We agree with the trial court that Allied was subrogated to any and all rights of the insured and that Seifrit's right to indemnity is to be determined from Missouri law.3 Generally it may be said that 'indemnity is a right which enures to a person who has discharged a duty which is owned by him but as between himself and another should have been discharged by the other. It implies a primary liability in one person, although a second person is also liable to a third party.' Lee Way Motor Freight, Inc. v. Yellow Transit Freight Lines, Inc., 10 Cir., 251 F.2d 97, 99, and authorities cited. It rests upon 'a difference between the primary and the secondary liability of two persons each of whom is made responsible by the law to an injured party.' Builders Supply Co. v. McCabe, 366 Ap. 322, 77 A.2d 368, 370, 24 A.L.R.2d 319, 323. By statute, Missouri has adopted the general rule that there can be no contribution between joint tort-feasors except where there is a joint judgment against both of them,4 but the case law of that State indicates it has followed the equally general exception to that rule, namely, that where one party has been required to discharge a claim for which he is only secondarily or constructively liable, he can require indemnity from the person primarily liable for the injury giving rise to the claim.5 In Barb v. Farmers Insurance Exchange, Mo., 281 S.W.2d 297, 304, the court stated:
'It is the general rule, where one person has been exposed to liability and compelled to pay damages on account of the negligence of another, the first has a right of action against the other for indemnity where the parties are not in pari delicto. In cases where one party creates the condition which causes injury and the other does not join therein but is exposed to liability on account of it, the rule that one of two joint tortfeasors cannot maintain an action against the other for indemnity does not apply.'
A.L.I., Restatement, Restitution, 95, states the rule as follows:
'Where a person has become liable with another for harm caused to a third person because of his negligent failure to make safe a dangerous condition of land or chattels, which was created by the misconduct of the other or which, as between the two, it was the other's duty to make safe, he is entitled to restitution from the other for expenditures properly made in the discharge of such liability, unless after discovery of the danger, he acquiesced in the continuation of the condition.'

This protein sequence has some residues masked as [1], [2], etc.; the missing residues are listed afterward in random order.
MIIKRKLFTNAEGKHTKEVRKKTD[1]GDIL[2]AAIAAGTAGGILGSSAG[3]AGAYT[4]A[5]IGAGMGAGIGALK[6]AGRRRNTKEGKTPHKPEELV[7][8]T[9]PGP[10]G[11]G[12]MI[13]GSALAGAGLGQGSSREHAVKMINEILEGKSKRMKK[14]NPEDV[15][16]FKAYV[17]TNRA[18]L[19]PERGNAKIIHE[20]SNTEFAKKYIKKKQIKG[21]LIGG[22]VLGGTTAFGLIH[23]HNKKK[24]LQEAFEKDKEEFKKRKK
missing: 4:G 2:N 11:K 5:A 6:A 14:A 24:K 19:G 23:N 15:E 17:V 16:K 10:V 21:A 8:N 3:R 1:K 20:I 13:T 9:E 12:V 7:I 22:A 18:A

This general rule was discussed by this Court in United States v. Acord, 209 F.2d 709, certiorari denied Acord v. United States, 347 U.S. 975, 74 S.Ct. 786, 98 L.Ed. 1115, and Security Insurance Co. of New Haven v. Johnson, 276 F.2d 182,6 in applying Oklahoma and Kansas law. It thus appears that if Allied could show it discharged claims for which its insured was legally obligated, and that this legal obligation was grounded on liability which was only secondary with respect to the primary liability of Parker and General Motors, it would be entitled to be indemnified. Otherwise stated, if under Missouri law Seifrit was only liable for acts which if committed would constitute her a joint tort-feasor, Allied has no right of indemnity; but on the other hand, if the allegations in the complaint can be proved, and if it appears that the injured persons had the legal right to recover from Seifrit under the circumstances as alleged in the complaint-- i.e. Seifrit's proper use, without any acts of concurring negligence, of an automobile sold and delivered to her with defective brakes-- then Allied should be allowed indemnity.
On the motion for summary judgment, the issue, then, is whether the pleadings, together with the other documents on file, conclusively establish that by her own negligence Seifrit is in pari delicto with the defendants who are allegedly liable. Analogies drawn from the Missouri decisions, taken with precedents more directly in point from other jurisdictions, make it quite clear that the parties were not in pari delicto if Seifrit's liability was based solely on her driving a car with a defective brake system for which the defendants alone were responsible.